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Opera diary: news on Canadian artists at home & abroad.

LAST SUMMER, MICHAEL SCHMIDT REALIZED A 10-YEAR-OLD DREAM when he mounted Mozart's The Magic Flute in his barn. Schmidt, who immigrated to Canada in 1983, played violin in several orchestras in Germany before becoming a farmer. He turned to conducting because "farming isn't kind to the hands," and conducted all nine performances of The Magic Flute himself. The production was directed by Heinar Piller, founder of Theatre London and currently chairman for performing arts at George Brown College in Toronto. Piller credits the "young opera singers, dreaming of a professional career, seasoned musicians from the Kitchener-Waterloo Symphony and the Hamilton Philharmonic, countless volunteers from the community devoting their time and talent to this project" with making the project the success it was. The performances, given over six days, attracted over 3,000 people from Ontario and beyond. This summer, Schmidt plans to mount (and conduct) Handel's Messiah and Lehar's Merry Widow, as well as a reprise of The Magic Flute. For dates and more information, see the Summer Festivals feature on page 14. SOPRANO MARY LOU FALLIS BELIEVES MUSIC CAN BE THE ROUTE TO A healthier, happier life, particularly if you're in the grip of the winter blahs. This January, a near capacity crowd of 165 attended at the first of her seven free concerts at Toronto's Clarke Institute of Psychiatry. Dr. Anthony Levitt, a Toronto psychiatrist who specializes in mood disorders, says there are no studies that prove music can cure so-called seasonal affective disorder, or SAD, although he admits it may work for some people. As for Fallis, she maintains, "You feel very different at the end of a concert than at the beginning." VANCOUVER OPERA GUILD WILL DISBURSE A $4,000 CAREER DEVELOPment Grant in May. The grant is intended to help people involved with opera, or those preparing for a career in the operatic field, to improve their skills or to work on a personal project related to opera. It isn't available to students for the completion of a music degree, but instead is designed to assist those not yet fully established in a professional career. The deadline for applications is April 15. For further information, call Mrs. R. Michael LePage at 604-274-2729. THE MOST EXCITING OF RECENT IRISH OPERATIC VENTURES IS THE Opera Theatre Company. A touring group based in Dublin, it has been under the direction of Canadian James Conway in recent years, and he has achieved near miracles with limited resources. The company has now gained an international reputation for its Handel productions, and had another hit with Amadigi in May, 1996, as its 10th-anniversary celebration. Conducted with customary skill by OTC's regular Handel conductor, Seamus Crimmins, and directed by Conway, the production has already been seen at the Edinburgh and Convent Garden festivals, receiving rave notices all round, and this year it travels to New York's Brooklyn Academy (March 11-15), then visits Portugal in April. BARITONE PETER BARCZA IS not only well-travelled but WELL-received wherever he performs. In the fall, he won critical acclaim in France in two roles: the High Priest in Saint-Saens' Samson et Dalila with l'Opera de Metz and Lescaut in Puccini's Manon Lescaut at the Grand Theatre de Limoges. December through February, he sang at various concert engagements throughout Canada, and in March, he travels to New Zealand to sing the title role in Verdi's Rigoletto. THE ONTARIO ARTS COUNCIL FOUNDATION HAS GIVEN OPERA ONTARIO one of four $25,000 Lieutenant Governor's Awards for the Arts. This program, established through a gift from the Honorable Hal Jackman, former Lieutenant Governor of Ontario, rewards the efforts of Ontario arts organizations who have successfully built exceptional private-sector and community support. Opera Ontario currently presents opera in Hamilton-Wentworth and the Kitchener-Waterloo area as Opera Hamilton and Kitchener-Waterloo Opera respectively. The communities have pooled their resources to build a regional opera company. Ken Freeman, general director of Opera Ontario, says, "When communities join together in support of a common artistic and community goal, a new standard of artistic excellence can be achieved for the benefit of all." OUR APOLOGIES TO BRIAN McIntosh, whose name was inadvertently omitted in our Fall issue in our thanks to the participants in OPERA CANADA's Annual Gala concert. McIntosh began this season with the Canadian Opera Company in their two Strauss productions: as the First Nazarene in Salome and the Tutor in Elektra. In January, he sang the title role of The Mikado with Calgary Opera; in March, he sang the role of Frank in Die Fledermaus with Opera Lyra Ottawa in March, and he will appear as Angelotti in Tosca with Pacific Opera Victoria in April. THE VANCOUVER SYMPHONY AND VANCOUVER OPERA RECENTLY agreed to merge. The amalgamation still requires several issues to be resolved and, if formalized, will not happen before June 30. The proposed merger, which has been under study for several months, would see both organizations maintain their current, independent performance schedules until the end of the 1997-98 season. For the following season, the symphony would expand its role to play for the opera. Both VO general director Rob Hallam and symphony president Ron Dumouchelle agree that the greatest concern is for staff and players who will be ultimately affected. They also agree that while both the symphony and the opera are operating balanced budgets and are maintaining healthy subscription rates, competition for entertainment dollars and cuts to funding are realities. "With this merger," says Hallam, "we expect to open new markets, stabilize funding and--most importantly--ensure that our sponsors' and patrons' money is focused on art, not infrastructure." Vancouver Opera's conductor, David Agler, adds, "There is great sadness in my heart at the impending loss of an orchestra. My fervent hope is to see as many opera musicians abosrbed by the symphony orchestra as possible." VOX CURA, A CENTRE SPECIALIZING IN THE CARE OF THE PROFESSIONal voice, has recently opened its doors in Toronto. Headed up by Dr. Brian Hands, an ear, nose and throat surgeon who is currently voice consultant for the Canadian Opera Company, Livent Inc. and Mirvish Productions, the organization offers help to anyone whose voice is essential to their livelihood. Services include vocal and singing coaching, speech therapy and video stroboscopy, a small video camera and strobe light that illuminate the workings of the vocal chords, thus helping to pinpoint exact vocal difficulties. IN BRIEF: FEBRUARY 10, 1972 MARKED THE 25TH ANNIVERSARY OF LOUIS Quilico's debut at the Met. He sang Golaud in Pelleas et Melisande. *Speaking of anniversaries, it will be Leopold Simoneau's 80th birthday on May 3. He and his wife, Pierrette Alarie, were both made a Companion of the Order of Canada last September.*Calgary Opera entered its 25th season with record-breaking sales. By the opening night of Turandot, the company boasted its largest subscription and largest single-ticket sales in company history.*On September 12, the new Francis Winspear Centre for Music will open in Edmonton, a world-class concert hall that has been 14 years in the making. The 1,900-seat facility will welcome all styles of music, and the building is designed for music to be performed without electronic amplification. Edmonton philanthropist Francis Winspear, who largely financed the Centre with a $6-million donation, died January 24, 1997. He was 93.*Ardis Krainik, the general director of the Lyric Opera of Chicago, died on January 18, 1997. She had been associated with the Lyric since its initial 1954 season, and under her, the company became one of the world's most artistically and financially successful performing arts organizations.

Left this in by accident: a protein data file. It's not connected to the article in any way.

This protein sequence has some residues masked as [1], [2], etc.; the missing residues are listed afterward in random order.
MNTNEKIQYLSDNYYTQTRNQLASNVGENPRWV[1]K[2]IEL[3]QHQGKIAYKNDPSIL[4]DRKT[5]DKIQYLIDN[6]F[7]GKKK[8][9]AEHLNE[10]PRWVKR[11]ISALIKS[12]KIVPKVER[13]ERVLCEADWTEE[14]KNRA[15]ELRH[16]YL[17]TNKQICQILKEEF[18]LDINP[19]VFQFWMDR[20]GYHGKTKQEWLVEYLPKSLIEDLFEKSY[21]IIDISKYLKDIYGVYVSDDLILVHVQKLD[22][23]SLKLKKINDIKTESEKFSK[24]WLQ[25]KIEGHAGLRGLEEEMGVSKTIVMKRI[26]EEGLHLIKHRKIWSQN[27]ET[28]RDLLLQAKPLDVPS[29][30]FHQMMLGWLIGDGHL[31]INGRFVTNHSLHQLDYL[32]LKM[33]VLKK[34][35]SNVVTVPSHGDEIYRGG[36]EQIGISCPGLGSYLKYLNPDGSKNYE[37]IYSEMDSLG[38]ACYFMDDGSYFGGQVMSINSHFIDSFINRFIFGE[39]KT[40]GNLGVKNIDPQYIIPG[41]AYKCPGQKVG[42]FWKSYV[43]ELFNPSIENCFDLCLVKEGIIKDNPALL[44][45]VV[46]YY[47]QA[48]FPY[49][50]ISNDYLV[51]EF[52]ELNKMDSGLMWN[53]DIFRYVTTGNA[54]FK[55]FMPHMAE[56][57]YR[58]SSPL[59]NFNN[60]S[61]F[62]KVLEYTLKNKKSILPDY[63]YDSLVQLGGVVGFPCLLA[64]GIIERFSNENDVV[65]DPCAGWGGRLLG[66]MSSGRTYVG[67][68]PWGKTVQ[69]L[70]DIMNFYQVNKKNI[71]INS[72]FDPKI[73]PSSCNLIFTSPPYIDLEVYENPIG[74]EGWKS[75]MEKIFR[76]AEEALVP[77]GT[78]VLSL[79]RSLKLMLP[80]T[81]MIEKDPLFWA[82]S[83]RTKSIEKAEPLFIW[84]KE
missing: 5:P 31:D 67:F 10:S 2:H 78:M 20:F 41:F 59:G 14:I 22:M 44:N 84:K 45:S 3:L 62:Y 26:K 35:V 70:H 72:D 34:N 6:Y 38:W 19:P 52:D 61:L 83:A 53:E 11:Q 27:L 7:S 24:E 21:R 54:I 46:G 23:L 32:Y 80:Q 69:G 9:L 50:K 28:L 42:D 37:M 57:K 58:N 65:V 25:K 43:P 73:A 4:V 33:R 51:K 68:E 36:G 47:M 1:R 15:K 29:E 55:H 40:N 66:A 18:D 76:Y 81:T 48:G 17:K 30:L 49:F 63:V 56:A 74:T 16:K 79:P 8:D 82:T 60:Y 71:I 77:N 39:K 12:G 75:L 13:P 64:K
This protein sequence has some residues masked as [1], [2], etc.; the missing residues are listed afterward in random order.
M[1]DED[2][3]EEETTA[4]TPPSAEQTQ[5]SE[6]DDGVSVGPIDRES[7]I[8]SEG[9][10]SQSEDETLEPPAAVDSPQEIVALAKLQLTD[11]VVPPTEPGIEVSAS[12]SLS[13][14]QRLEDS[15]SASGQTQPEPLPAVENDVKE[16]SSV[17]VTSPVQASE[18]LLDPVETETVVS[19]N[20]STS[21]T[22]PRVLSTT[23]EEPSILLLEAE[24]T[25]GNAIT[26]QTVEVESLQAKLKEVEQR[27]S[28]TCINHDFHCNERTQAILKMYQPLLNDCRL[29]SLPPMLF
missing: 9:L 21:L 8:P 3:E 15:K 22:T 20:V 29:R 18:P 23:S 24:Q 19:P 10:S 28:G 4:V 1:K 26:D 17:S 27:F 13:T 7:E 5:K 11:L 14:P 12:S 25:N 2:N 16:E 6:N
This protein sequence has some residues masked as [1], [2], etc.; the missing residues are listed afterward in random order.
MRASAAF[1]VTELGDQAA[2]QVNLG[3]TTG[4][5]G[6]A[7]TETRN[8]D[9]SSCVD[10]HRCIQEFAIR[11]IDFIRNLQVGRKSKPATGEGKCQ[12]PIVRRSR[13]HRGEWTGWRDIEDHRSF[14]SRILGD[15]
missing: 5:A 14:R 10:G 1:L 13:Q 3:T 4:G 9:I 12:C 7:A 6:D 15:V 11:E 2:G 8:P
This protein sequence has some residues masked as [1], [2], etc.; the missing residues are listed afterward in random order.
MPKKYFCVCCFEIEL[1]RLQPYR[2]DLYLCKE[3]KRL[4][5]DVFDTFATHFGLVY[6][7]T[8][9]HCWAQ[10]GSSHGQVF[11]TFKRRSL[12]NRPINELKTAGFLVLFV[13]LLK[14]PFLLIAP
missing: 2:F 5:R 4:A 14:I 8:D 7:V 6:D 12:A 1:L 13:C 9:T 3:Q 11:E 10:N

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Publication:Opera Canada
Date:Mar 1, 1997
Previous Article:Comment (back issues of Opera Canada).